1,000 women in business help others become their own boss

WOMEN looking to start their own businesses now have a network of 1,000 established female entrepreneurs to show them how it's done.  The women entrepreneurs in the network will be role models, offering inspiration to women, who face unique challenges in setting up their own businesses.  The inaugural meeting of the Women's Enterprise Ambassadors Network, hosted by journalist Polly Toynbee and Industry Minister, Margaret Hodge who launched the search for members just 4 months ago.

Margaret Hodge said:- "We believed there was a demand for female role models in business. But even we are overwhelmed by the response; we've met our target of 1,000 women ambassadors in just 2 months.  These ambassadors can encourage and support new female entrepreneurs, boosting the number of women in business - if we had the same rate of entrepreneurship among women in the UK as they have in the USA, we would have 700,000 more businesses in Britain today."

Margaret Hodge had the idea to establish the network when research showed that women, more than men, need a strong, successful role model to give them the confidence they need to start up their own business.

She added:- "Encouraging greater levels of entrepreneurship amongst women is a priority. Men are twice as likely as women to set up their own business; we know it is particularly important for women to have somebody in whom the can confide and with whom they can discuss their problems."

Ambassadors are volunteers, and will receive no payment for their work within the network. However, their involvement will afford them opportunities to: promote their businesses; influence women's enterprise policy at local, regional and national level.  Activities undertaken by ambassadors are likely to include speaking to a wide range groups, such as schools, colleges and universities.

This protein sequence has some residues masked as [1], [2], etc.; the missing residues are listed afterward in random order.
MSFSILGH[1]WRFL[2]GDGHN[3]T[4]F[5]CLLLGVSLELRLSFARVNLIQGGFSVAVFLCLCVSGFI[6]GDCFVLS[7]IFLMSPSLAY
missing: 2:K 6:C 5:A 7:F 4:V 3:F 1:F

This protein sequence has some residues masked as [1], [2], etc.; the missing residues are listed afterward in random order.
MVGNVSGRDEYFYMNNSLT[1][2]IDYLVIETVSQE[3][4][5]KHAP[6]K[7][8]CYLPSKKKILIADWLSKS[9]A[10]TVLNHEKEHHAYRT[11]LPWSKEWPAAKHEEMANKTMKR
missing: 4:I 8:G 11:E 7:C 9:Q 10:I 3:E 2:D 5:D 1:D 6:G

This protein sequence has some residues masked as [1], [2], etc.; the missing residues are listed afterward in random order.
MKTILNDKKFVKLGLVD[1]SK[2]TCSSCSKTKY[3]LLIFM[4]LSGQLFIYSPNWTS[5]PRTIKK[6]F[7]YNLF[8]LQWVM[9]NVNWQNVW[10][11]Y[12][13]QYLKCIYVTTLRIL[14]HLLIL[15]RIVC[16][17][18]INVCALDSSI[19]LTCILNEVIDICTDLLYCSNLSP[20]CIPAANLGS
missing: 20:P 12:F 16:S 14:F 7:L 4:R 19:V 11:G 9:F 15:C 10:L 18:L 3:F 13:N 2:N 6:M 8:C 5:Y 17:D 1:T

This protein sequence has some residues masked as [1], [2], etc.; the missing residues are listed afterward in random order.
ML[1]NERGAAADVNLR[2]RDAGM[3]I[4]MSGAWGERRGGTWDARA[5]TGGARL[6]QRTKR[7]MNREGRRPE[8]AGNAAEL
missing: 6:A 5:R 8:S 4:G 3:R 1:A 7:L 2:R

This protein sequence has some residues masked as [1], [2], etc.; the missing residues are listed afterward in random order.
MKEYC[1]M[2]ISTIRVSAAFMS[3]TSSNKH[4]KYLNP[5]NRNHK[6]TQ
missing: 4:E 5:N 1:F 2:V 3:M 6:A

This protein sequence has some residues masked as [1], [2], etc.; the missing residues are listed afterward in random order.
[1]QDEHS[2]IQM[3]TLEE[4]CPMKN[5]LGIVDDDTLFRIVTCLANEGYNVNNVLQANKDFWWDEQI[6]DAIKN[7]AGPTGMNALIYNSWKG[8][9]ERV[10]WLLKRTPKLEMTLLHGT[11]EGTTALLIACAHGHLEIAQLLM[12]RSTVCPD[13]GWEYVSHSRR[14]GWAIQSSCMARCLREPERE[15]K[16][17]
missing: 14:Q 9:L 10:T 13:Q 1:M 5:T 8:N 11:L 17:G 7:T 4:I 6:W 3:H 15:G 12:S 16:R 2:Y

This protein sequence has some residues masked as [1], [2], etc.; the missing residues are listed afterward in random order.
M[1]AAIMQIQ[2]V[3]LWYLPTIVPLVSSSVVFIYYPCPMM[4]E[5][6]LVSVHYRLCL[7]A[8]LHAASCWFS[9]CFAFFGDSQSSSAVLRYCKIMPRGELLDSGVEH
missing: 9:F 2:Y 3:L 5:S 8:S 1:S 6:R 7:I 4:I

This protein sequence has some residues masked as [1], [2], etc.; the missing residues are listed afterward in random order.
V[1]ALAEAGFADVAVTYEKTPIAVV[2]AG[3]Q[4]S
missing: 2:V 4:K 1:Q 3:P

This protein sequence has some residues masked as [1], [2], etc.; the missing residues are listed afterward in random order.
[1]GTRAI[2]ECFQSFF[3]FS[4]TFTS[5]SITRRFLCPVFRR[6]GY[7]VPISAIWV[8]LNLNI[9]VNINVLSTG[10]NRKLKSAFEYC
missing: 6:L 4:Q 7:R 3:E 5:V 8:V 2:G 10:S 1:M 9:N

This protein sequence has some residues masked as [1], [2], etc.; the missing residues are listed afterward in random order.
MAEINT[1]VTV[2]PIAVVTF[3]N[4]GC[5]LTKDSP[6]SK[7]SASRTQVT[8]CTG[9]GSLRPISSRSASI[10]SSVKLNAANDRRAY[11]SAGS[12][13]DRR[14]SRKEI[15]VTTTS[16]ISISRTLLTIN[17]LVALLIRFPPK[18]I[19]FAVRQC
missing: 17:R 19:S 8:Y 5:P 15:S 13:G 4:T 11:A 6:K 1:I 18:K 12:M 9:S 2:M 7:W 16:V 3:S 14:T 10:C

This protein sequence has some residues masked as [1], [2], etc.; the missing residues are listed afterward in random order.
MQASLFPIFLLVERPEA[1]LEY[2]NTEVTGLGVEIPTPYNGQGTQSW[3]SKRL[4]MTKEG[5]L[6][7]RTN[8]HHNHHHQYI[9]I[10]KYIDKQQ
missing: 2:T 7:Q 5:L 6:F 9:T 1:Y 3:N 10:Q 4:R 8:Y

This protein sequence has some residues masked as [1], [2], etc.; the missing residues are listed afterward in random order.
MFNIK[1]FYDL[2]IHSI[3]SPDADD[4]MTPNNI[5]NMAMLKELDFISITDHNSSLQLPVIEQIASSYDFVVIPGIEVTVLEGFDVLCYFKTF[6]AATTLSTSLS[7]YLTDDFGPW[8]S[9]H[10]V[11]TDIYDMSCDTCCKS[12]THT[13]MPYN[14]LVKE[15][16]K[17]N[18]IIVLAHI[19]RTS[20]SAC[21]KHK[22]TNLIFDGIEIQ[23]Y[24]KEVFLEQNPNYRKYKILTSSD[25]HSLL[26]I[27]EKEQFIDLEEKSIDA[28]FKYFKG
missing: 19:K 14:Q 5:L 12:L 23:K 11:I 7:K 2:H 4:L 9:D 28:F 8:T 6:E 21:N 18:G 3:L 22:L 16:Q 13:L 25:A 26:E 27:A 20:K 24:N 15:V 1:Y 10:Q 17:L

To assist ambassadors, an induction and training package is being developed. This will be supplemented by online facilities that will allow ambassadors to access information and exchange views.  Many ambassadors have been recruited to the network through the Regional Development Agencies (RDAs) and key partners, such as the Make Your Mark campaign and the Small Business Forum.

The establishment of the Women's Enterprise Ambassadors Network has the support and endorsement of Department of Trade and Industry (DTI) Ministers. It will be delivered on behalf of the DTI's Small Business Service by the 9 RDAs and the Make Your Mark campaign.

Boyo Racers!

'VALLEY' Drivers in Wales race up the most speeding fines per head in Britain. 

Yes, speeding fines cost every man, woman and child in North Wales a huge £5.80 each last year, more than any other region in Great Britain, reveals a study for the launch of the 2008 Philip’s UK Road Atlases.  While the Boyo Racers of Wales and the Bedfordshire Bombers (in 2nd place with £5.20 per head) are racing up the fines, across the Mersey, Scousers are driving at a snail’s pace, racking up a mere 80p per person in speeding fines.

The study reveals what looks like good news for Britain’s motorists, with the average number of speeding fines issued in 2005/06 declining by 3%. However, delving deeper into the study reveals a host of regional inconsistencies. For example, Derbyshire has seen a 24% drop in speeding fines per head, whereas Greater Manchester has seen a massive 43% rise.

“At Philip’s, we find the regional inconsistencies very disturbing – they undermine the credibility of the scheme.

Wales is the speed camera centre of the UK. Mid and South Wales comes second only to London for raising money through fines. And North Wales raises more per resident than any other area, although some Midland counties, like Bedfordshire, Northants and Warwickshire run it close.” said speed camera expert, Stephen Mesquita.

The 2008 Philip’s UK Road Atlases, presents the first full analysis of the official Department of Transport figures, as part of its Top 10 Tips to avoid speeding fines. The study by speed camera expert, Stephen Mesquita, brings to light figures released for the first time under the Freedom of Information Act.